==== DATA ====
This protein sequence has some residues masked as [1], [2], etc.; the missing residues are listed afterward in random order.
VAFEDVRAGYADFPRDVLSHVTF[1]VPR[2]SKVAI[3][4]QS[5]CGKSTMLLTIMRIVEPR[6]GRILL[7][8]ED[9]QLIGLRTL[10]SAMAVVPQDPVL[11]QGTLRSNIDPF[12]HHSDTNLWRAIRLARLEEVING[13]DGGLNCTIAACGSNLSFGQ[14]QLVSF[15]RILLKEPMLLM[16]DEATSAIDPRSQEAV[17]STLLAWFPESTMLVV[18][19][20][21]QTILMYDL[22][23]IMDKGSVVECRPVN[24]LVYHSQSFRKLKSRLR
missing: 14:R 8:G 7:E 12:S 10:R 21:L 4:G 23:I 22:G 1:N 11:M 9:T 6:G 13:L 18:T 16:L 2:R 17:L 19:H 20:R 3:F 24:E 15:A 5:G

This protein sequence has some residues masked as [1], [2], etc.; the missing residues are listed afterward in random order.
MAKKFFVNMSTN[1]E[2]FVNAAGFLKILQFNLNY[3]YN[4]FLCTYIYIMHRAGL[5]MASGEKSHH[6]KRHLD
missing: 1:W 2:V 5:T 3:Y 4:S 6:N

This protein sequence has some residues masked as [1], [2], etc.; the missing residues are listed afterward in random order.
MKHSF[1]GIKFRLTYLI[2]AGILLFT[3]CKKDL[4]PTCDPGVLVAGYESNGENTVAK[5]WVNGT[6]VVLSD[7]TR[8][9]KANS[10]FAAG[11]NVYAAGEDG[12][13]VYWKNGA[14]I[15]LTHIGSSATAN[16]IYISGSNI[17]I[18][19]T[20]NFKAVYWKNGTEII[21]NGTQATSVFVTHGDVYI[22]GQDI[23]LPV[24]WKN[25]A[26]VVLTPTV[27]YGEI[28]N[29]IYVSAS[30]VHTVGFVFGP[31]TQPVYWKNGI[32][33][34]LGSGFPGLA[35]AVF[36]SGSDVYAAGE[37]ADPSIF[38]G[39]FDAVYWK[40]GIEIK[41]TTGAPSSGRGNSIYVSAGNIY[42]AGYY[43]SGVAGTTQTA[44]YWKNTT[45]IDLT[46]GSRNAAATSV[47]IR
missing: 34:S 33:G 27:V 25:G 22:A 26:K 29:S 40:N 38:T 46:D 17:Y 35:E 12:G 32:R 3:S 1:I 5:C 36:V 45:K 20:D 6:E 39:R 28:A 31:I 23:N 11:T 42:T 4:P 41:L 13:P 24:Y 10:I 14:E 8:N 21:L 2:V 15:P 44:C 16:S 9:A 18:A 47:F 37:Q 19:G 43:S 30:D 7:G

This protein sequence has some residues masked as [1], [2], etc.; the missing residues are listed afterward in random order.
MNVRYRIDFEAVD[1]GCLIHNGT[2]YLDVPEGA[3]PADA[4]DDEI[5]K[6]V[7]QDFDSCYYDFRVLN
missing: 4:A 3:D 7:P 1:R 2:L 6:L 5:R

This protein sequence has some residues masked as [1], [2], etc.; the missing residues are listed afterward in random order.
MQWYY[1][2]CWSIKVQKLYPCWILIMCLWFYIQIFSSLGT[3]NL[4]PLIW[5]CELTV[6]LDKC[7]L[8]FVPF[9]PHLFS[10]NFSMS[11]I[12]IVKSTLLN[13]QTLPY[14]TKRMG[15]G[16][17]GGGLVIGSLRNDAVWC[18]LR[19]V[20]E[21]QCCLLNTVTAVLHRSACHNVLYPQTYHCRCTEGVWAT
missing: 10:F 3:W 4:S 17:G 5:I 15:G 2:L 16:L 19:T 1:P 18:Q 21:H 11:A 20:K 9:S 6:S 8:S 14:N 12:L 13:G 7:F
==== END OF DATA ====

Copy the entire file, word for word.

This protein sequence has some residues masked as [1], [2], etc.; the missing residues are listed afterward in random order.
VAFEDVRAGYADFPRDVLSHVTF[1]VPR[2]SKVAI[3][4]QS[5]CGKSTMLLTIMRIVEPR[6]GRILL[7][8]ED[9]QLIGLRTL[10]SAMAVVPQDPVL[11]QGTLRSNIDPF[12]HHSDTNLWRAIRLARLEEVING[13]DGGLNCTIAACGSNLSFGQ[14]QLVSF[15]RILLKEPMLLM[16]DEATSAIDPRSQEAV[17]STLLAWFPESTMLVV[18][19][20][21]QTILMYDL[22][23]IMDKGSVVECRPVN[24]LVYHSQSFRKLKSRLR
missing: 14:R 8:G 7:E 12:S 10:R 21:L 4:G 23:I 22:G 1:N 11:M 9:T 6:G 13:L 18:T 16:L 2:R 17:L 19:H 20:R 3:F 24:E 15:A 5:G

This protein sequence has some residues masked as [1], [2], etc.; the missing residues are listed afterward in random order.
MAKKFFVNMSTN[1]E[2]FVNAAGFLKILQFNLNY[3]YN[4]FLCTYIYIMHRAGL[5]MASGEKSHH[6]KRHLD
missing: 1:W 2:V 5:T 3:Y 4:S 6:N

This protein sequence has some residues masked as [1], [2], etc.; the missing residues are listed afterward in random order.
MKHSF[1]GIKFRLTYLI[2]AGILLFT[3]CKKDL[4]PTCDPGVLVAGYESNGENTVAK[5]WVNGT[6]VVLSD[7]TR[8][9]KANS[10]FAAG[11]NVYAAGEDG[12][13]VYWKNGA[14]I[15]LTHIGSSATAN[16]IYISGSNI[17]I[18][19]T[20]NFKAVYWKNGTEII[21]NGTQATSVFVTHGDVYI[22]GQDI[23]LPV[24]WKN[25]A[26]VVLTPTV[27]YGEI[28]N[29]IYVSAS[30]VHTVGFVFGP[31]TQPVYWKNGI[32][33][34]LGSGFPGLA[35]AVF[36]SGSDVYAAGE[37]ADPSIF[38]G[39]FDAVYWK[40]GIEIK[41]TTGAPSSGRGNSIYVSAGNIY[42]AGYY[43]SGVAGTTQTA[44]YWKNTT[45]IDLT[46]GSRNAAATSV[47]IR
missing: 34:S 33:G 27:V 25:G 22:A 26:K 29:S 40:N 38:T 46:D 17:Y 35:E 12:G 32:R 3:S 1:I 5:C 36:V 45:K 20:D 6:E 39:R 28:A 31:I 23:N 11:T 42:T 4:P 41:L 13:P 24:Y 10:I 14:E 8:N 21:L 2:V 15:P 44:C 16:S 9:A 18:A 47:F 37:Q 19:G 43:S 30:D 7:G

This protein sequence has some residues masked as [1], [2], etc.; the missing residues are listed afterward in random order.
MNVRYRIDFEAVD[1]GCLIHNGT[2]YLDVPEGA[3]PADA[4]DDEI[5]K[6]V[7]QDFDSCYYDFRVLN
missing: 4:A 3:D 7:P 1:R 2:L 6:L 5:R

This protein sequence has some residues masked as [1], [2], etc.; the missing residues are listed afterward in random order.
MQWYY[1][2]CWSIKVQKLYPCWILIMCLWFYIQIFSSLGT[3]NL[4]PLIW[5]CELTV[6]LDKC[7]L[8]FVPF[9]PHLFS[10]NFSMS[11]I[12]IVKSTLLN[13]QTLPY[14]TKRMG[15]G[16][17]GGGLVIGSLRNDAVWC[18]LR[19]V[20]E[21]QCCLLNTVTAVLHRSACHNVLYPQTYHCRCTEGVWAT
missing: 10:F 3:W 4:S 17:G 5:I 15:G 2:L 16:L 19:T 1:P 18:Q 21:H 11:A 20:K 9:S 6:S 8:S 14:N 12:L 13:G 7:F